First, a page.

Calle Gamazo, 2, 41001 Sevilla. (+34 954 21 30 49). enriquebecerra.com
RESTAURANTE EGANA-ORIZA: One of Seville’s best restaurants, Egana-Oriza serves a fusion of Basque-Andalusian food. The restaurant is renowned for sourcing local and seasonal ingredients, which are served in the stunning dining room next the Jardines de Murillo. Dishes include monkfish ceviche and spider crab.
Calle San Fernando 41, 41004 Seville. (+34 954 227 211). www.restauranteoriza.com
RESTAURANTE LA MONEDA: For local fish and seafood head to La Moneda. Dishes include sea urchin eggs, langoustines, monkfish casserole and swordfish in manzanilla.
Almirantazgo 4, 41001 Seville. (+34 954 223 642).
RESTAURANTE MODESTO: On the ground floor there is a bar and on the second floor there is a superb restaurant with a rustic décor. The food is authentic Andalusian and it specialties include Marques de Villalua clams and other delicious seafood.
Calle Cano y Cueto 5, 41004 Seville. (+34 954 416811). www.modestorestaurantes.com
1st January: New Year’s Day (Año Nuevo)
6th January: Epiphany (Reyes Mago) / Three Kings Day
March/April: Good Friday (Viernes Santo)
March/ April: Easter Sunday
August: Assumption of Mary (Asunción de la Virgen)
12th October: Spain's National Day / Columbus Day
1st November: All Saints’ Day (Fiesta de Todos los Santos)
2nd November: Monday after All Saints’ Day
6th December: Spanish Constitution Day (Día de la Constitución)
December: Monday after Constitution Day
December: Immaculate Conception (La Immaculada)
25th December: Christmas (Navidad)
Language: outside the main tourist enclaves English is not widely spoken. Locals appreciate tourist’s effort to speak Spanish. A phrase book and a pocket dictionary will be useful.
Exchange rate: 0.74 Pound Sterling (GBP) to the Euro (February 2015)
Adapters: UK 3 pin adapter
Emergency Police, Ambulance and Fire Brigade number: 112
Getting around: Walking is the best way to sightsee, although taxis’ are cheap and reliable. Otherwise the trams are very reliable and easy to navigate. Another way to see the city is by horse and carriage, which begins at The Cathedral and Plaza de España.
Tourist Office: Seville's main tourist office, Turismo, (Mon-Sat 9am-7pm, Sun 10am-2pm; tel 422 1404) is situated just south of the cathedral at La Avenida de la Constitución 21.
Medical services: Centro de Salud El Porvenir (955 03 78 17; cnr Avenidas Menéndez y Pelayo & de Cádiz). Public clinic with emergency service Hospital Virgen del Rocío (955 01 20 00; Avenida de Manuel Siurot s/n). The main general hospital, 1km south of Parque de María Luisa.
Using a safe: If you are staying in a hotel and it has a safe for valuables use it. Stash your passport and maybe one extra credit card in there in case you lose your wallet while your out.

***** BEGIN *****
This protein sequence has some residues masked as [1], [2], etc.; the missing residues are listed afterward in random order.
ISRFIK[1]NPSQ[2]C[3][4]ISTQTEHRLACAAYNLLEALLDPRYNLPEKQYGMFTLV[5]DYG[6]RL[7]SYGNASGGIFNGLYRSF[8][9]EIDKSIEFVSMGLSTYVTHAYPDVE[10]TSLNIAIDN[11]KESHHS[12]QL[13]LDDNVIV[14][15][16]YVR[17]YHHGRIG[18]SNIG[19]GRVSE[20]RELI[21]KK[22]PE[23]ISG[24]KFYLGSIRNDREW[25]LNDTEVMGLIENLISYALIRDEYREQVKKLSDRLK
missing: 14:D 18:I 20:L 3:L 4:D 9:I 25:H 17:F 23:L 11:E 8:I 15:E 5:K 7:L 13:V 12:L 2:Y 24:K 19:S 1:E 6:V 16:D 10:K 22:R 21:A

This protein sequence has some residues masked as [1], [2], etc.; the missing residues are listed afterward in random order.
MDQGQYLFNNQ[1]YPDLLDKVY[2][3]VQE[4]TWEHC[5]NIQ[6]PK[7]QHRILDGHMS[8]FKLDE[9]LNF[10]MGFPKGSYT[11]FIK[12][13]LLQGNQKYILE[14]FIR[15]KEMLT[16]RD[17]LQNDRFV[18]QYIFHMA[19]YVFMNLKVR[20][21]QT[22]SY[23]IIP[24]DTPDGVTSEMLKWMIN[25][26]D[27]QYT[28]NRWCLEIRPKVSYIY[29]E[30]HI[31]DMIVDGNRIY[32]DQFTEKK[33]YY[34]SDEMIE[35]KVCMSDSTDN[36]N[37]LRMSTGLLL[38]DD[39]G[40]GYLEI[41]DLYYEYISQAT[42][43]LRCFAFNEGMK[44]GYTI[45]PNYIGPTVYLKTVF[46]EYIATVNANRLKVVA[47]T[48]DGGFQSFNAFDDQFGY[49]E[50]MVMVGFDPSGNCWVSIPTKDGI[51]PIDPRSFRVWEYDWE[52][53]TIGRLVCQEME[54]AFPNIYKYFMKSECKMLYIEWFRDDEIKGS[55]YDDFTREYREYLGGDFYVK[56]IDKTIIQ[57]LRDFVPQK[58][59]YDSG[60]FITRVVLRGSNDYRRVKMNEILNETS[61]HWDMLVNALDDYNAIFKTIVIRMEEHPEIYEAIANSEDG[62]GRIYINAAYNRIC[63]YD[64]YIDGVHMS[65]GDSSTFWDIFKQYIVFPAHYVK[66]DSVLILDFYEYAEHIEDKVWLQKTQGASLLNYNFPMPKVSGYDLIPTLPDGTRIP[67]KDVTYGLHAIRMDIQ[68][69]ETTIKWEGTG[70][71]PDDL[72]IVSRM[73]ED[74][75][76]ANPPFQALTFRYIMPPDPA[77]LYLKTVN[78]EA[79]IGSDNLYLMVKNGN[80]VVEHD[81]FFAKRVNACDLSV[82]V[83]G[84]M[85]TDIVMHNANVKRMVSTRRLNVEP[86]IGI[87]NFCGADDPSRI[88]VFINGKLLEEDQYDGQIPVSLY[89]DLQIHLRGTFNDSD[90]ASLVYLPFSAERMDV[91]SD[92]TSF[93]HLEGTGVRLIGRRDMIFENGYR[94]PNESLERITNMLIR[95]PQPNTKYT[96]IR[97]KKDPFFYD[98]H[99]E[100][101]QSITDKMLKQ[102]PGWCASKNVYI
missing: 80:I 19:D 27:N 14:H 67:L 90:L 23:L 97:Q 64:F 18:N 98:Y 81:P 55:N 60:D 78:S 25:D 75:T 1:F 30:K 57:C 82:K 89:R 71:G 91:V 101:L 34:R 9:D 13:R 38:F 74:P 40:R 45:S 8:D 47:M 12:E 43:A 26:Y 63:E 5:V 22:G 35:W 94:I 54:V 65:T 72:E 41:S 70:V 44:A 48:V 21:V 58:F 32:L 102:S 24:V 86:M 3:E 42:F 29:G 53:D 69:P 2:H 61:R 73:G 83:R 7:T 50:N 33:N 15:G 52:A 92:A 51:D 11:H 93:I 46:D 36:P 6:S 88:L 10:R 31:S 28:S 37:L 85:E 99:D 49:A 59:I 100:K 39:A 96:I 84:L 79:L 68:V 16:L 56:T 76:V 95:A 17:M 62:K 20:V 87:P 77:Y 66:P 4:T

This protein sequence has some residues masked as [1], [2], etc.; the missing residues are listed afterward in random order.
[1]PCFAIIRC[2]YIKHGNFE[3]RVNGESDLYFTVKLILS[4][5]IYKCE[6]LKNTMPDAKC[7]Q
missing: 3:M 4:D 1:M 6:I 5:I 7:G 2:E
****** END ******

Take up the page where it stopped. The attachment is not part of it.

Wallet: Keep your wallet in your front pocket and not your back. In case of emergency, keep an extra bankcard somewhere else, such as your hotel.
Bags: When at a cafe or bar on the street with your bag try placing one leg of your chair through the strap. Keep you bags on your lap, or in your direct line of sight while you are sitting.
Cash machine: Don't withdraw a lot of money from an ATM at night.
Passport: Don't carry your passport with you unless you need it.
Siesta: During siesta the streets are quieter and therefore the chances of a problem happening go up. Enjoy the siesta hours to have lunch or a nap and head out when everyone else is out too.
Cars and Taxis: Never leave anything in your car, even in the boot, glove compartment or under the seat. Taxi drivers are generally nice and if you want to keep our belongings with you, instead of putting them in the boot, they will understand.
· Planes: There are daily flights from all major UK airports to Seville, which take three hours.
· Trains: There are daily high-speed trains from London to Seville via Paris or Barcelona. The journey takes two days.
· Car: Driving time from London to Seville via France takes 23 hours.
Books set in the Seville:
Inside Andalusia by David Baird
Small Damages by Beth Kephart
The Ignorance of Blood by Robert Wilson
The Inquisitor’s Wife: A Novel of Renaissance Spain by Jeanna Kalogridis
Charleston Past Midnight by Christine Edwards
Bernal & Florinda: A Spanish Tale by Eric A. Kimmel
Art in the Seville:
Museo de Bellas
Centro Andaluz de Arte Contemporaneo
Hospital de la Caridad
Espacio Santa Clara
Casa del la Provincia
Museo Hisorico Militar
Torre del Oro
Films set in Seville:
The Barber of Seville
Call of the Flesh
The Private Life of Don Juan
The Road to El Dorado
Language: Spanish is the native language in Seville, which is spoken with an Andalucían accent. The Andalucían’s famously drop the last consonant and often the s’ in words. English is not widely spoken however waiters and bartenders may speak a little bit.
Tipping: At a very good restaurant, leave a few Euros per person as a tip. It is not typical to tip for informal meals or drinks aside from leaving a bit of extra change.
Shopping: In Seville, the shops are open in the morning and then they close for a few hours when everyone has lunch and a siesta. The shops open again at 6pm until 10pm, so the best time to do shopping is in the morning or evening. El Corte Inglés and the local corner shops stay open all day.
Meal times: The Seville meal time clock is typically Mediterranean. Lunch is usually from 2pm and dinner is from 10pm. If you’re eating in restaurants, its better to try and fit in with the local clock as the atmosphere will be much more buzzing.
Siesta: At 2 o’clock the shops in Seville close so the employees can go home for a few hours. The shops then re-open in the evening when it is cooler.
Flamenco: Sevillanas are a Spanish folk dance similar to flamenco, which originated in Seville. They dance at the Feria de Abril, casetas, in the streets and at the Rocio pilgrimage. Most Andalucians learn the set choreography as children.
Bullfighting: Seville is home to arguably the best bullring in Spain. The art of the matador is now declining in its popularity however the bullring and the tradition remain vital to the city’s soul. There is also a small bullfighting museum which is open daily from 10:00-13:30 and closed on Sundays. Bullfights take place between April and September.